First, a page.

E662: Jam Session! Startup founders share best practices for e-commerce: Leveraging data, optimizing paid & offline acquisition, & thinking beyond digital to create trust

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about this episode

Jason “jams out” a number of growth tips and e-commerce tips with founders in this special “Jam Session” episode of This Week in Startups. Melody McCloskey of StyleSeat talks about leveraging data to drive growth and engagement, while Edgar Blazona of BenchMade Modern shares tips on optimizing paid acquisition via segmentation and landing pages. Then, David Temple of Hello Scout explains how to use offline acquisition to create trust. At the end, Jason asks one of the most candid questions a founder can ask, “Tell me about a near death experience, the worst moment in running your business.”

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Five Key Takeaways

E-commerce

Jason begins the show by introducing this is as a special jam session episode, where founders get together and share information and jam on ideas, concepts, tools, tips and tricks. Jason does this in his LAUNCH Incubator. This jam session is about e-commerce–selling products, transactions, and how that all works. Jason selected the guests for this episode by looking into his portfolio and seeing who is over-performing, and who’s involved in a transaction.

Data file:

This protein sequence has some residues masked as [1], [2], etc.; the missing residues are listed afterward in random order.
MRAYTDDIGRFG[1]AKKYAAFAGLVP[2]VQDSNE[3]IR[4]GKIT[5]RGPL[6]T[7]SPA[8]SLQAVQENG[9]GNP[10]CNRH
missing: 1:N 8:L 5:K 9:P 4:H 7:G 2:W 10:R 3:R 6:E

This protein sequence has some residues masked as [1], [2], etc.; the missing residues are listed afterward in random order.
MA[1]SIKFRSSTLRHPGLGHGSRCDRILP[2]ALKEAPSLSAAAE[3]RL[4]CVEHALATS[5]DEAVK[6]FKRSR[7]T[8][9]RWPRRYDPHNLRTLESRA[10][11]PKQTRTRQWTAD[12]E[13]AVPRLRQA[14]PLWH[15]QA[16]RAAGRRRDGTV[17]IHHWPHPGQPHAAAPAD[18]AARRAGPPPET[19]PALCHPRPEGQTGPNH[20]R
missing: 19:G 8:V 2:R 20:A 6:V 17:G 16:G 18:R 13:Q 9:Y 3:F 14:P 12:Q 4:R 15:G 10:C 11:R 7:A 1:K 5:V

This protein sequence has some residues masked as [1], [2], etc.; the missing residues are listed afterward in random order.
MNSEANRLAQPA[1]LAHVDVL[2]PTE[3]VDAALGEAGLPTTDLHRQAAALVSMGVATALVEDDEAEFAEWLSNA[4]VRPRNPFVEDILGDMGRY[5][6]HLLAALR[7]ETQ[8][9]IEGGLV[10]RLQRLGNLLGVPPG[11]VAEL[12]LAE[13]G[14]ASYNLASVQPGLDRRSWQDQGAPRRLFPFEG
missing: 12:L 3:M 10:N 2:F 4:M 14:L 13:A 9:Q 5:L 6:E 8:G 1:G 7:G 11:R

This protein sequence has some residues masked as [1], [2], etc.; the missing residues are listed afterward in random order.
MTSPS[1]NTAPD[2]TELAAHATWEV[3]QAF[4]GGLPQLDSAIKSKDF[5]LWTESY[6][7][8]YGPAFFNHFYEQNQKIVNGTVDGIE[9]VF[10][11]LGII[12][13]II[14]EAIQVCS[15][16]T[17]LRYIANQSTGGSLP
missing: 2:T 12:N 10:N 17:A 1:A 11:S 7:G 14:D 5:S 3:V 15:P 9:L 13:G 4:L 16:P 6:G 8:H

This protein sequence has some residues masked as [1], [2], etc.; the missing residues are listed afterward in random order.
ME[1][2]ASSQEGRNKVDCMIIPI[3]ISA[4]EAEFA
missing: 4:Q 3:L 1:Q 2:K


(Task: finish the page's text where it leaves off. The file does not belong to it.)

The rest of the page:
Leveraging data to drive growth and engagement

Leveraging data is a topic that is different for everyone. Melody mentions a couple of ways that StyleSeat uses data.  StyleSeat is the largest destination to discover, book, and pay for appointments with salons and spas in the U.S. The big challenge is that stylists don’t have an easy way to run their day-to-day. That’s what StyleSeat does for them. They are a back office tool for them to do everything from client acquisition, giving them a website, power online booking, payment support, and almost double their revenue in the first 15 months. There are 3 different factors that StyleSeat looks at: geography, service type, and business size.

Micro-Conversions to a Big Ticket Sale

How they optimize CPC advertising via segmentation and landing pages. BenchMade Modern makes custom by-the-inch sofas in as little as 24 hours. It takes a customer about 10.5 sessions on average to complete the conversion (purchase). It’s about a 14-day cycle from the initial visit to the purchase. Micro-conversion is a term Edgar’s team came up with, because it’s a long sales funnel. They created points within the sales funnel that describe those different steps, such as getting the customer to visit the product page, ordering a swatch kit, requesting a printout, and eventually purchasing a sofa. Edgar shows us some targeted Facebook ads and custom landing pages for customers, and the synchronicity between the two. He shows us his process of alleviating the stress in buying a big ticket item. Edgar also shares how he made a deal with Roman Mars to trade sofas for an ad on 99% Invisible, and offers advice for other startups to use the tools that they have to create different avenues.